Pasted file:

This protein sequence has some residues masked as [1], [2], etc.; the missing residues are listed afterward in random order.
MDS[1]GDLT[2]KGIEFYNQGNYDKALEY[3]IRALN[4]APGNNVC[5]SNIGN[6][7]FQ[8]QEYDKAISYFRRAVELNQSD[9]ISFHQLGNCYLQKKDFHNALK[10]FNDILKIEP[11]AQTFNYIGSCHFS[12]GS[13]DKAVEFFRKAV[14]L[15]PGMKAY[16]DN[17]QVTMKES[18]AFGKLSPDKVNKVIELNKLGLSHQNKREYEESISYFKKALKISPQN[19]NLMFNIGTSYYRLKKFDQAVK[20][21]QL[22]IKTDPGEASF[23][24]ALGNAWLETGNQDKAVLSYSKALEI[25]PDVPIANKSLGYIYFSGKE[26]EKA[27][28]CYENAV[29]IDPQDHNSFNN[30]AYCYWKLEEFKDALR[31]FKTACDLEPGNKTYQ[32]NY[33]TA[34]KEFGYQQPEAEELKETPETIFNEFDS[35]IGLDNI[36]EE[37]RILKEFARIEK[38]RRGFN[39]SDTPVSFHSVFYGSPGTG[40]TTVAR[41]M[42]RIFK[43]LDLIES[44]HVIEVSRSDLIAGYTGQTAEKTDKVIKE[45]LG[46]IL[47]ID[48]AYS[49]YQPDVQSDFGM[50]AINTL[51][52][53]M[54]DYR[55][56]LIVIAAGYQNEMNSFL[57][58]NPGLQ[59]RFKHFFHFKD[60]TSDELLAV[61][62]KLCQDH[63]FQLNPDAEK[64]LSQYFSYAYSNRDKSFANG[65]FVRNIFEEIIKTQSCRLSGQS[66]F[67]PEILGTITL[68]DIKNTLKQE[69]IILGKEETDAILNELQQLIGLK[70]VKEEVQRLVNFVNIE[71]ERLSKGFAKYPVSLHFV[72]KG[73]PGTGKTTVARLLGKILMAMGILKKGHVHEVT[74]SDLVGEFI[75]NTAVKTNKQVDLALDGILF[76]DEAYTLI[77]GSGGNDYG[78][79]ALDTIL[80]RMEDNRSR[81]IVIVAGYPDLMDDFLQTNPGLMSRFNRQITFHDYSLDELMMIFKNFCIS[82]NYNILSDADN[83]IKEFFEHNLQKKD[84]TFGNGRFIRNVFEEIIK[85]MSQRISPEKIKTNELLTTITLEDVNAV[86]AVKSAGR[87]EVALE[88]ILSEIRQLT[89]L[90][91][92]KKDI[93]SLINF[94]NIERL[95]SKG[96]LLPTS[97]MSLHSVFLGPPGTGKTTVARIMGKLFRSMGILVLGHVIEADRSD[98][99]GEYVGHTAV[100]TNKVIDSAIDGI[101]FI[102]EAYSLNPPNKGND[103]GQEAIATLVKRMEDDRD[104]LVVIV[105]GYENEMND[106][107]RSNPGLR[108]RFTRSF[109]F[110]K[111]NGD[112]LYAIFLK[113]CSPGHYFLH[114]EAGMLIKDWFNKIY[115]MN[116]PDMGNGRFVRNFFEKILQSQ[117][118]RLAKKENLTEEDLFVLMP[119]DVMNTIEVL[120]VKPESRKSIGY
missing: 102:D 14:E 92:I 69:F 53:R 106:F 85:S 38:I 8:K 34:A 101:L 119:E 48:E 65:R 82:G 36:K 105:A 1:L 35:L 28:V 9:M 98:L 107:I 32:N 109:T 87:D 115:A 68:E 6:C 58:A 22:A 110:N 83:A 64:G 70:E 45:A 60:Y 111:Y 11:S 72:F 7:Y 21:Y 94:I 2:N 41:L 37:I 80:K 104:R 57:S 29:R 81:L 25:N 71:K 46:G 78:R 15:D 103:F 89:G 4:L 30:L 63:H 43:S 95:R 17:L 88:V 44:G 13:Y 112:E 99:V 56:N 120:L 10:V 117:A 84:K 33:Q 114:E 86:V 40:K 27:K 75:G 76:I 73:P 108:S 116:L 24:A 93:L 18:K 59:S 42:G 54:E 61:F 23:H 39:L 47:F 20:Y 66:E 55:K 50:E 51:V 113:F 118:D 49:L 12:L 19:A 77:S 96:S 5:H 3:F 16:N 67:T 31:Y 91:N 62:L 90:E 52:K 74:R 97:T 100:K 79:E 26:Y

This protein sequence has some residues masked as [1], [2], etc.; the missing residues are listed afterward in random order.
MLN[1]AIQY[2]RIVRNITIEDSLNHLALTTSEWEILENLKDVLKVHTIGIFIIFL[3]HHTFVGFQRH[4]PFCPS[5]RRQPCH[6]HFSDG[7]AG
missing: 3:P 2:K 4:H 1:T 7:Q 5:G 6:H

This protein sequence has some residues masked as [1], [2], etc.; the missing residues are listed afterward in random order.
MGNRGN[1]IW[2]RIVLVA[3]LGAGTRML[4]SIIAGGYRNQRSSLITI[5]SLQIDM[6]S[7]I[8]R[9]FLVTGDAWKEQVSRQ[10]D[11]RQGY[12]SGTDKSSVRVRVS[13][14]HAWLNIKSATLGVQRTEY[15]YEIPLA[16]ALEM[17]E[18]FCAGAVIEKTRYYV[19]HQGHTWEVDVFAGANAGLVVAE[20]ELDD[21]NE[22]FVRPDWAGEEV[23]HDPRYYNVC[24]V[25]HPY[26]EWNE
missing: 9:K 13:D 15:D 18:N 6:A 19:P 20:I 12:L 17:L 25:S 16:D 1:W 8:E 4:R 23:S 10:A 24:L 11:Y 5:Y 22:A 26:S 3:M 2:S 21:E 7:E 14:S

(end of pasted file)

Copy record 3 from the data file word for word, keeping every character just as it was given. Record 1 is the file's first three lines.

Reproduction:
This protein sequence has some residues masked as [1], [2], etc.; the missing residues are listed afterward in random order.
MGNRGN[1]IW[2]RIVLVA[3]LGAGTRML[4]SIIAGGYRNQRSSLITI[5]SLQIDM[6]S[7]I[8]R[9]FLVTGDAWKEQVSRQ[10]D[11]RQGY[12]SGTDKSSVRVRVS[13][14]HAWLNIKSATLGVQRTEY[15]YEIPLA[16]ALEM[17]E[18]FCAGAVIEKTRYYV[19]HQGHTWEVDVFAGANAGLVVAE[20]ELDD[21]NE[22]FVRPDWAGEEV[23]HDPRYYNVC[24]V[25]HPY[26]EWNE
missing: 9:K 13:D 15:D 18:N 6:A 19:P 20:I 12:L 17:L 25:S 16:D 1:W 8:E 4:R 23:S 10:A 24:L 11:Y 5:Y 22:A 26:S 3:M 2:S 21:E 7:E 14:S